MANILA - Representatives for the government and communist rebels resumed peace negotiations in the Philippines this week, aiming to fast-track efforts to end of the world's longest-running Maoist insurgencies.
The establishment of a bilateral ceasefire and the strengthening of human rights monitoring mechanisms were among items expected to be discussed in Manila, according to the government peace panel. The last round of talks were held in Oslo, Norway.
"This is another breakthrough in the peace process. The peace panels, through their committees and sub-committees, are holding talks in the Philippines, not only in Oslo, to fast-track the peace negotiations," former Agrarian Reform Sec. and peace panel member Hernani Braganza said.
"What we have at the moment is a unilateral ceasefire declared by both parties. We hope to sign a bilateral agreement in Oslo for a joint ceasefire, which is more durable and permanent," said Braganza.
A bilateral ceasefire would prevent "misencounters" between the military and communist guerillas, he said.
"[We had agreed] to reconcile and develop their separate unilateral ceasefire orders into a single unified bilateral document within 60 days," he said.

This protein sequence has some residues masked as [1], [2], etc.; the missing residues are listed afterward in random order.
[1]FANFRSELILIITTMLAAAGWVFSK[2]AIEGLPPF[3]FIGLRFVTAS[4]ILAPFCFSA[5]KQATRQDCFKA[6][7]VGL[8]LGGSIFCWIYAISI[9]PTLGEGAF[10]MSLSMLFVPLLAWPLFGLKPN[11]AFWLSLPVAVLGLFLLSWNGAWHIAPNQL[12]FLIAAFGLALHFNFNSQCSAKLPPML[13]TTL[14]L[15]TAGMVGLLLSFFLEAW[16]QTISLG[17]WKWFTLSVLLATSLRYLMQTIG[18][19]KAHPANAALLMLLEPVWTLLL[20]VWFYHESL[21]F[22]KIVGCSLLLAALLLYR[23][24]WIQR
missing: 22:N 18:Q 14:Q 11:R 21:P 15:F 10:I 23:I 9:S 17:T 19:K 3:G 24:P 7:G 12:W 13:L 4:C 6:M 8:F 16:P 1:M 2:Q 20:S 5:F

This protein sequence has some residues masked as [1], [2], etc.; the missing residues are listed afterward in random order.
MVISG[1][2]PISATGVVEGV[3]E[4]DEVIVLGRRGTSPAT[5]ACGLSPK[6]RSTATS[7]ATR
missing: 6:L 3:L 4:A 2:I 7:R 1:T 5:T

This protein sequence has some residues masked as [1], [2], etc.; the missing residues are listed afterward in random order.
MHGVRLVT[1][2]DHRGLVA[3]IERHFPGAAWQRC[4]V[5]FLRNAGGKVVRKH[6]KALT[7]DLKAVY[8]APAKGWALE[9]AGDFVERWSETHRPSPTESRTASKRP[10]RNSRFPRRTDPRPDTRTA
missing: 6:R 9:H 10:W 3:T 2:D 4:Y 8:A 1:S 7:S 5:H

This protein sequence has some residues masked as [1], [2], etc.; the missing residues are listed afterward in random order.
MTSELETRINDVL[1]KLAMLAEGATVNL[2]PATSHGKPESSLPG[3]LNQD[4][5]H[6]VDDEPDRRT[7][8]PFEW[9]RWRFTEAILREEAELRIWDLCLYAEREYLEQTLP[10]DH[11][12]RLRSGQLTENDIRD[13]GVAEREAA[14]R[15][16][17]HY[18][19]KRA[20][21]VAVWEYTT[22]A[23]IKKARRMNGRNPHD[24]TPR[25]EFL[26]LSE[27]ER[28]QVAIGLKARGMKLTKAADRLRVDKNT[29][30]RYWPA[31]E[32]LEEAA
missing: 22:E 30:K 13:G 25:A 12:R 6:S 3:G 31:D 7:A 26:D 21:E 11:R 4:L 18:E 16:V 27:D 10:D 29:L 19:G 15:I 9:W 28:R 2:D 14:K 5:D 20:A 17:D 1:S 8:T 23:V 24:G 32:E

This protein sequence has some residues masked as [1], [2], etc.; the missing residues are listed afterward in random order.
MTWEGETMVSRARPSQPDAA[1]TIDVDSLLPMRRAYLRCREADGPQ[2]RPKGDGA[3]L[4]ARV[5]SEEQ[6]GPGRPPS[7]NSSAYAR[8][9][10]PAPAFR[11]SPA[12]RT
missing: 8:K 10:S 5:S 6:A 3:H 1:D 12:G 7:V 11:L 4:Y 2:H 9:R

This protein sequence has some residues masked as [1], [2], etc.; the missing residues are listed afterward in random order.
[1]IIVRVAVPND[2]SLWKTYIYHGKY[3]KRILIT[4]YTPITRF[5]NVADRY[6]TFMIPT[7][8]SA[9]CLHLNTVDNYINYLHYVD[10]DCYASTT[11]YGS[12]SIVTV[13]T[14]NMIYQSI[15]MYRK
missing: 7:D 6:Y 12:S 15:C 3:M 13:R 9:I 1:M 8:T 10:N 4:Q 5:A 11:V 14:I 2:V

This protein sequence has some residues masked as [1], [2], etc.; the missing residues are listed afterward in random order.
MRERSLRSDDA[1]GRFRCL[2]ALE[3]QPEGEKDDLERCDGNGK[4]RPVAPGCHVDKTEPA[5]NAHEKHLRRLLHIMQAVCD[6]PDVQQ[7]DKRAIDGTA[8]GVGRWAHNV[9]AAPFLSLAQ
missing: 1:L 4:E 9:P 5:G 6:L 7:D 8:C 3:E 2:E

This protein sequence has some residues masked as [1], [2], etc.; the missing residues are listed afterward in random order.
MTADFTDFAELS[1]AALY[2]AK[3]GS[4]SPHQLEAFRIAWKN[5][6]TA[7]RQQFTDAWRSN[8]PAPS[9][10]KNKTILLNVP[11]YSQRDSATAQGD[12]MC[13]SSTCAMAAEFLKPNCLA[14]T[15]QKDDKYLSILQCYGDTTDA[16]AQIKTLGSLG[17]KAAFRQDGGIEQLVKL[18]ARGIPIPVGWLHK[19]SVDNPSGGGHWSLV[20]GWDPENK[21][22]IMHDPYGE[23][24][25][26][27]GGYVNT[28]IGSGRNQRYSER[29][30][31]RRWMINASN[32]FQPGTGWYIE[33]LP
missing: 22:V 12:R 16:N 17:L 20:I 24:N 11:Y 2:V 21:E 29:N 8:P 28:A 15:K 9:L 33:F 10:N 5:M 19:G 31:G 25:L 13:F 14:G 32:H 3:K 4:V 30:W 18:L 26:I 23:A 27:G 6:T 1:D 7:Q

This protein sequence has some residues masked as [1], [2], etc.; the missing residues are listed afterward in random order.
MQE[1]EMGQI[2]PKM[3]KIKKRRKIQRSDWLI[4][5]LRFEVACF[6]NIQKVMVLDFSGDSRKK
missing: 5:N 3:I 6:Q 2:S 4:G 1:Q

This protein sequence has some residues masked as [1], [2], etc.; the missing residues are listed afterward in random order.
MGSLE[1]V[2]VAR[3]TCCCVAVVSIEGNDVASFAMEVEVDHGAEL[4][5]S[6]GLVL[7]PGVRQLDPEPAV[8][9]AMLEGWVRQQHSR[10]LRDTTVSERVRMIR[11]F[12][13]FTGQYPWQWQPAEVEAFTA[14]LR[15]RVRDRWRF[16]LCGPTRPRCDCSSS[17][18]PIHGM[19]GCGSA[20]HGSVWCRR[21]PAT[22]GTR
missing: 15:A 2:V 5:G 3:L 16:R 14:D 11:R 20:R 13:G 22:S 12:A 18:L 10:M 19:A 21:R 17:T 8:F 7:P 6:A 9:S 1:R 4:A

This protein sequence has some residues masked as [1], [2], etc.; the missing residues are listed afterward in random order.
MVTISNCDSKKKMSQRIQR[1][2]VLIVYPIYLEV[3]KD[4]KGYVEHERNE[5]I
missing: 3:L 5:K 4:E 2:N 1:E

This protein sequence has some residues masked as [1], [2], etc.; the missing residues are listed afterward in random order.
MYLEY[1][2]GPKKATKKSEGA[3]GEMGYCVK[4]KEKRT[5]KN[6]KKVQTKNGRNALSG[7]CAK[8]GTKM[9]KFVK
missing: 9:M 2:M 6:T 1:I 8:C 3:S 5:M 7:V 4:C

But Braganza noted that this would still be up for approval when the formal talks resume in Oslo in October.
Also among the items approved in principle during the meeting in Manila this week were: the maintenance of office with dedicated personnel to receive complaints on violations of Comprehensive Agreement on Respect for Human Rights and International Humanitarian Law and joint activities such as information and education campaign on human rights and international humanitarian law.
The government panel was led by human rights lawyer Efren Moncupa while the NDF contingent was led by panel members Fidel Agcaoili, Coni Ledesma and Concha Araneta-Bocala.